£1m spent by Hertfordshire County Council on ‘golden goodbyes’ to staff, figures reveal
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‘Golden goodbyes’ totalling nearly £1million were paid to leaving employees by Herts County Council.
The authority defended the payments and refused to reveal further details on the cash handouts, such as what they were paid for or who they were handed to.
The revelation came to light after the Welwyn Hatfield Times sought out the information under the Freedom of Information Act.
This newspaper asked County Hall to provide details of all compromise agreements made with county council staff from January 8, 2010 to January 8, 2015.
Our request also stipulated the response “should include the number of members of staff who have agreed compromise agreements and the total cost of the agreements”.
While admitting the total cost of the agreements over five years was £945,362, to 62 ex-employees, the council hid behind data protection rules over who was paid and for what.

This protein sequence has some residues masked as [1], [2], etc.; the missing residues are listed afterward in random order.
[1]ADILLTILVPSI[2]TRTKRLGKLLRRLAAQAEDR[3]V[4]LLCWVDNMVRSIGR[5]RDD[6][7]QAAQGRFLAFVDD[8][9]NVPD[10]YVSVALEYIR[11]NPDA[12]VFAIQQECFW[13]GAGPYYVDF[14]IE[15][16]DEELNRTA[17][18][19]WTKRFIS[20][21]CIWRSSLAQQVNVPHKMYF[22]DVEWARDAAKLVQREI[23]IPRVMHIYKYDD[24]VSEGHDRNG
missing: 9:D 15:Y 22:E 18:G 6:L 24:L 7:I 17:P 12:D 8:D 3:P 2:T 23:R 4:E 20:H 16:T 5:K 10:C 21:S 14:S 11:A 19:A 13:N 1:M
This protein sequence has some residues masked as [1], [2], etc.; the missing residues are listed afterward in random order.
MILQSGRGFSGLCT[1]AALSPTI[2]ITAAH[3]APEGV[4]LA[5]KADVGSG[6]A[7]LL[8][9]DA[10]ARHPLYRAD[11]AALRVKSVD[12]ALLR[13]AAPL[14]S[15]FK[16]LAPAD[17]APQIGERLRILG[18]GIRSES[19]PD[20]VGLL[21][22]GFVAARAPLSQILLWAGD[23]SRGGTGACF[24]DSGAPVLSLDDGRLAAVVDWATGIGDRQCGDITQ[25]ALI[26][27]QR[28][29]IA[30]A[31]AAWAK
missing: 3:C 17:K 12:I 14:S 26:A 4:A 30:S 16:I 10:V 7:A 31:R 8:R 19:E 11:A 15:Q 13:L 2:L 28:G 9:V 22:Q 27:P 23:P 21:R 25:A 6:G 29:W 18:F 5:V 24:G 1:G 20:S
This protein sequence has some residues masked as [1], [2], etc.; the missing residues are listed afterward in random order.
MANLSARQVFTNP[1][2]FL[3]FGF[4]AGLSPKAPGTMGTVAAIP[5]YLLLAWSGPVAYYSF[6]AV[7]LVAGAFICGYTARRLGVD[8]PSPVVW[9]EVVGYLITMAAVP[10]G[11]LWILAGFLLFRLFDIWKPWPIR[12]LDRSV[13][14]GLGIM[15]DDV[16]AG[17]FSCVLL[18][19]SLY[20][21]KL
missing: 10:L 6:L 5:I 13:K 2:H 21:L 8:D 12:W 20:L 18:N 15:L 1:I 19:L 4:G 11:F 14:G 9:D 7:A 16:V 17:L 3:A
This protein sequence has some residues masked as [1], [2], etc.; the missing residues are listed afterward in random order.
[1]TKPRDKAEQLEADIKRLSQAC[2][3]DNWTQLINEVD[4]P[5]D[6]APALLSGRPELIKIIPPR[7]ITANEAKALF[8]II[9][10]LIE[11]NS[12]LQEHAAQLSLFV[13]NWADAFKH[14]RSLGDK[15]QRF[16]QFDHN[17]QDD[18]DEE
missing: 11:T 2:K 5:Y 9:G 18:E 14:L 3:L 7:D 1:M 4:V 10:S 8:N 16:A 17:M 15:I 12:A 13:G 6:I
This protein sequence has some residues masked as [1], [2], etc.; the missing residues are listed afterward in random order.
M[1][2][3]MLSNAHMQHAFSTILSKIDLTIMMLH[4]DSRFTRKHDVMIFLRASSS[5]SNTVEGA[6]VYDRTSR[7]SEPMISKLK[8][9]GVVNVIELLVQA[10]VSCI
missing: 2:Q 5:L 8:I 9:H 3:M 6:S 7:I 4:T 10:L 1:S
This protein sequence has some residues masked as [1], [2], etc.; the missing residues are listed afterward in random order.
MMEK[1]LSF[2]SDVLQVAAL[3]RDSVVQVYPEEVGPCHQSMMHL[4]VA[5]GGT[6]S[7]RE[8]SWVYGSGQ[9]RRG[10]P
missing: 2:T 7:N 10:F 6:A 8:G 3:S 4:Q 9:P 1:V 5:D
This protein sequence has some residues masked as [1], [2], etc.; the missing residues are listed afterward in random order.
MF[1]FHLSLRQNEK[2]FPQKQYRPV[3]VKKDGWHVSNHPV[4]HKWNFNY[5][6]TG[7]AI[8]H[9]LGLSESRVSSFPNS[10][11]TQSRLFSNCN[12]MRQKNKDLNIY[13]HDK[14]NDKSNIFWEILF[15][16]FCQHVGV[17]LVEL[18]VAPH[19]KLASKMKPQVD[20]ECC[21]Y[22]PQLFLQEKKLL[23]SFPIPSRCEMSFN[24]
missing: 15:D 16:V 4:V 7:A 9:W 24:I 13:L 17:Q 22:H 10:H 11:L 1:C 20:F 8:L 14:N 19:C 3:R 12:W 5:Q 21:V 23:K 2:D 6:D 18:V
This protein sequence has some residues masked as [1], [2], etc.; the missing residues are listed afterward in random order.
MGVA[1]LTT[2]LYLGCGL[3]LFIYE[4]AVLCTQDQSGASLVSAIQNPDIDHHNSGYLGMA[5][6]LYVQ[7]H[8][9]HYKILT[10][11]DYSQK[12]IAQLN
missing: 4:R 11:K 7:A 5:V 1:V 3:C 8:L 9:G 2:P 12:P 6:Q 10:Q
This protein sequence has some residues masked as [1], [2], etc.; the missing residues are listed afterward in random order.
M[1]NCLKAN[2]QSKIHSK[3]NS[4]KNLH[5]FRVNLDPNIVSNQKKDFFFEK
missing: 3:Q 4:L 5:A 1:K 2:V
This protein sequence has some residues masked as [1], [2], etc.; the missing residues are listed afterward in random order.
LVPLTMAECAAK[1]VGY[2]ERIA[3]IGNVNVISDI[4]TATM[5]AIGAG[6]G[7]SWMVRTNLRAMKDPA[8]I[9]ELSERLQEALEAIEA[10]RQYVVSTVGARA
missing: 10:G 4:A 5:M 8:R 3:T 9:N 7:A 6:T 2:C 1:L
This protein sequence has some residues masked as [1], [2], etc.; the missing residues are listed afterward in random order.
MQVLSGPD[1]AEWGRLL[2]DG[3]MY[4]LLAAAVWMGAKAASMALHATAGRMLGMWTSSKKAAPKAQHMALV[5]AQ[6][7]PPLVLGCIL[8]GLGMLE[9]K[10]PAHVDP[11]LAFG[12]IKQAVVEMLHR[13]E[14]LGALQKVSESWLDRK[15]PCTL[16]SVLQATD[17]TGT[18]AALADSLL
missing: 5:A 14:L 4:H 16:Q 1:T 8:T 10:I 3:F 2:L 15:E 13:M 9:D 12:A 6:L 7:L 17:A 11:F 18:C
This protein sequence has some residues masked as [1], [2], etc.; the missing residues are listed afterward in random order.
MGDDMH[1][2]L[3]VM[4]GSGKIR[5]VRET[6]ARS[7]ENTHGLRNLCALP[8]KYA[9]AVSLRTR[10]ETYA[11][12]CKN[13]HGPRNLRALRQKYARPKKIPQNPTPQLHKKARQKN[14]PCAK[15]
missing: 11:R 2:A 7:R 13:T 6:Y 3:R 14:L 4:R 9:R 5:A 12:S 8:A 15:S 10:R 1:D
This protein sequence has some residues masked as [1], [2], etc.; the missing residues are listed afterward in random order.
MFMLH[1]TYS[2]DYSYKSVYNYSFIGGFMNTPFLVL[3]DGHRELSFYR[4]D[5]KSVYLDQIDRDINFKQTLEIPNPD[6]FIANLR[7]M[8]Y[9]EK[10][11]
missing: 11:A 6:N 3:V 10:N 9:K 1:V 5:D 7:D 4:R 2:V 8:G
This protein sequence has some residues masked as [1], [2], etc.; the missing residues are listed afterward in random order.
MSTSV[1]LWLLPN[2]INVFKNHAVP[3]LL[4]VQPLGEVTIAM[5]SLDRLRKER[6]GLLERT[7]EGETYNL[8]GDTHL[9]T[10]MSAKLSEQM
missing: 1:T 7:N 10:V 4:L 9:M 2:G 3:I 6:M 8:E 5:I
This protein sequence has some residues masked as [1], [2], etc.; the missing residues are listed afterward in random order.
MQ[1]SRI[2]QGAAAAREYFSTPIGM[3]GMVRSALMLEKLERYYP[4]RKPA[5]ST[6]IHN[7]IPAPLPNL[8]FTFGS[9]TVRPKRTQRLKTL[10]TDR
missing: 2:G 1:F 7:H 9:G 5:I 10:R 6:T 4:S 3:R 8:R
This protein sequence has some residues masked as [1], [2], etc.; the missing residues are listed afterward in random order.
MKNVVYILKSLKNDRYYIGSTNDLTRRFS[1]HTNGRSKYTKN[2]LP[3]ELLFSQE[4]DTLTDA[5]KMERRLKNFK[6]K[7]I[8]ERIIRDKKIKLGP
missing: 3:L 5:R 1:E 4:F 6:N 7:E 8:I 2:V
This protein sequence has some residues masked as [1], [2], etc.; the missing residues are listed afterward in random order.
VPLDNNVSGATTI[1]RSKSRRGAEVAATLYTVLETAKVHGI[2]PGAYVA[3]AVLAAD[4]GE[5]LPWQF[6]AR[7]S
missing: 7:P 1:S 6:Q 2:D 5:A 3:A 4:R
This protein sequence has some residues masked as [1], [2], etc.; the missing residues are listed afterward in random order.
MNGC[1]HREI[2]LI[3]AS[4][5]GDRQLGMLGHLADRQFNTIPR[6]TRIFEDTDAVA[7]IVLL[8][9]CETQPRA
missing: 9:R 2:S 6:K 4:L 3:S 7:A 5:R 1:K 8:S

The response read: “After consideration the county council has decided that to provide a further breakdown of this information should be withheld.”
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It added: “The disclosure of this information would contravene the first [exemption], data protection, as to provide such a breakdown would make it possible to identify the individuals concerned.”
The authority claimed the payments were not used “as a prevention of whistle-blowing”.
Andy Silvester, campaign director of pressure group the TaxPayers’ Alliance, said: “The total compensation figure for these ‘golden goodbyes’ is eye-catching enough but taxpayers deserve to know why their money was used like this.
“Transparency must be the watchword whenever a penny of hard-working local residents’ cash is dished out because of these agreements.”
A county council spokeswoman said: “The council workforce has reduced from 11,200 in 2010 to approximately 8,400 in 2015 so any such agreements are an extremely small proportion of the workforce.
“Hertfordshire County Council uses compromise agreements only in those circumstances where it is the most appropriate method of ending someone’s employment.
“While the circumstances will vary from case to case, most, if not all, agreements will contain confidentiality clauses.”
She added: “This is standard practice for most employers.”